The move down to single cells was reported in a poster from Lukas Galla and colleagues at Biefeld University (Germany). They used laser-induced fluorescence (λex = 266 nm) to detect a green fluorescent protein (GFP)-labeled protein (γ-PKC [protein kinase c]) from a single cell of the insect Spodoptera frugiperda. The cell was lysed with a 2500-V pulse at the head of a 3-cm-long CE separation capillary. The S/N was more than 10.


As the sun sets on the serum protein era, we have daybreak over the silo of GC×GC (aka comprehensive GC and multidimensional GC). Although multidimensional LC has been used for about 20 years, GC×GC has languished for nearly 50. The first report for GC was by M.C. Simmons and L.R. Snyder in 1958.1 Until very recently, GC×GC appeared to be a curiosity looking for a compelling application. Analysis of petroleum and petroleum streams produced pretty and inspiring chromatograms, but little more. The GC×GC track of the Joint Congress was driven by applications including:

  • Assay of edible oils for adulterants
  • Screening of food supplements for active and illicit analytes
  • Sports doping
  • Assay of sulfur compounds in coal and heavy petroleum
  • Assay of essential oils in fragrances
  • Assay of enantiomeric purity.

Instrumentation has improved sufficiently that it is now easier and quicker to use GC×GC for a difficult separation than to optimize a long run for a difficult pair. Plus, the ability to concentrate analytes during the run improves method detection sensitivity. For example, a poster presented by Brian Barnes (Seton Hall University, South Orange, NJ) reports development of a solid-phase micro extraction (SPME)-GC×GC time-of-flight (ToF)-MS assay for cocaine and salvinorin A of 41 and 33 ppb in urine. This is significantly more sensitive than other assays. It was pointed out that GC×GC ToF-MS is particularly powerful for assay of drug metabolites, even fast metabolizers.

Two lectures focused on GC×GC technology that can rapidly increase separation speed. Prof. R.J. Simonson (Sandia National Laboratories, Albuquerque, NM) needed to miniaturize a GC and get a peak capacity of 100 peaks per second for military applications. The goal was to make a portable instrument that could assay airborne toxins in 4 sec at the 1-ppt level. This requires generation of peak capacity of 50 peaks per second using air as the sample stream and carrier gas. The peak capacity is only possible with GC×GC. They finally used a micromachined column with a 90 cm length in the first dimension and a 30-cm-long wax column machined into a 1-cm2 wafer. Injection and flow modulation are controlled by micromachined valves.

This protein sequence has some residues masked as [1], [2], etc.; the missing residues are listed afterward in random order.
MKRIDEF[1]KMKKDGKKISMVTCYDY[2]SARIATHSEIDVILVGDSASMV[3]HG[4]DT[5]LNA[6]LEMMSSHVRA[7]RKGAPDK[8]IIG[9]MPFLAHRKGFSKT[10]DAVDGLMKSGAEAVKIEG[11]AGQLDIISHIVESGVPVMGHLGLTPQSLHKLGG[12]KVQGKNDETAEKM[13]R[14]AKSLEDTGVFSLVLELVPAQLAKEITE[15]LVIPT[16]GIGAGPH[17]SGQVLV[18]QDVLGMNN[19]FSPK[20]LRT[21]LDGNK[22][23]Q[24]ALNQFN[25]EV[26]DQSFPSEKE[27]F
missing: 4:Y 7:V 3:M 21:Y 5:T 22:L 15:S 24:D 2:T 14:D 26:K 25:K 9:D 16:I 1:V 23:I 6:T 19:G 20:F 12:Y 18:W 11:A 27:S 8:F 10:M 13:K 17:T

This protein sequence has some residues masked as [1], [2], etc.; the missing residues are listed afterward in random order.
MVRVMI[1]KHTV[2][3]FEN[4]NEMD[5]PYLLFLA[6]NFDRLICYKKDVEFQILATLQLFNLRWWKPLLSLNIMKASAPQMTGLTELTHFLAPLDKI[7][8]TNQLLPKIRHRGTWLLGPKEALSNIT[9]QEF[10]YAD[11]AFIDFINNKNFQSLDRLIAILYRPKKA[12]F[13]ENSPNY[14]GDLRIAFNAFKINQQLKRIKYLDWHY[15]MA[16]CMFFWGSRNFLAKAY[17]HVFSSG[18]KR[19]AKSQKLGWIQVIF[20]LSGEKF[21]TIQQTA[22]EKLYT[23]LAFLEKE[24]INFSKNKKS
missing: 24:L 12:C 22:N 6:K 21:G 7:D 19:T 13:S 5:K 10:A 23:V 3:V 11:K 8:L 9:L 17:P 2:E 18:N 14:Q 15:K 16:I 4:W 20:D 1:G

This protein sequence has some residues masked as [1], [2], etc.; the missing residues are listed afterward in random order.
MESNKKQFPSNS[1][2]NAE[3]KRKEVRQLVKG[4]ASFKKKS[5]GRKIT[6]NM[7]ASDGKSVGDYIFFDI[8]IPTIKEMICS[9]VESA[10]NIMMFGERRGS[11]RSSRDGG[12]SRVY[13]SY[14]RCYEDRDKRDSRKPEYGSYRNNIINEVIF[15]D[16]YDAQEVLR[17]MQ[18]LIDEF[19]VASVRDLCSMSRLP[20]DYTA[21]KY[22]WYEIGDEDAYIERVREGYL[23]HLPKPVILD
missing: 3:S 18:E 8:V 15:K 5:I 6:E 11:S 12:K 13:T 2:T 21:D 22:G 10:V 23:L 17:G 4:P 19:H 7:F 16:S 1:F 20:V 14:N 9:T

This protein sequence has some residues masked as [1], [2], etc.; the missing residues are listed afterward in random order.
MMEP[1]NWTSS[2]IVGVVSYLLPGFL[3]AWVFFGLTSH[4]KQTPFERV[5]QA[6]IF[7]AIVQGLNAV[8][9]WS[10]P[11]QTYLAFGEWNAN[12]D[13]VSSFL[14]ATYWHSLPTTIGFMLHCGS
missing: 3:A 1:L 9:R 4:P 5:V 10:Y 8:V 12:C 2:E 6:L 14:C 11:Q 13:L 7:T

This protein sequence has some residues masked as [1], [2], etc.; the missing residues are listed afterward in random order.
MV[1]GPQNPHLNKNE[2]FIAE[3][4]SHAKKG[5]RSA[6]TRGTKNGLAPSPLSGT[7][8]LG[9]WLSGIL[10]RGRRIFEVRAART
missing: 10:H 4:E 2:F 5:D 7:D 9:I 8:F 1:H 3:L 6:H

3-D GC

If GC×GC is powerful, what about adding even another GC stage? After all, in LC, up to six stages have been commercialized. For triple-stage GC, Prof. Robert E. Synovec (University of Washington, Seattle) estimated that the second stage of the GC should have a 4-sec run time, and the third stage would need to be complete in about 200 msec. He started experimental work with the third stage and found that commercial big-box instruments were not fast enough to be useful.

This led to a critical review of the sorry state-of-the-art in big-box GCs. Prof. Synovec focused on extracolumn band broadening for low Kʹ peaks. An unretained peak (Kʹ = 0.0) could be as narrow as 5 msec with no column, but the minimum that could be measured with a big box was about 2 sec, even with flame ionization detection (FID). When a column is added (40 m × 180 μm), the peak width should be 400 msec, but the measurement is 3 sec. While the extracolumn band broadening may not be objectionable in some applications, in GC×GC it really slows things down. In one example, the column set had a peak capacity of 1000 peaks per min, which is about 10 times more than is commonly achieved with GC×GC.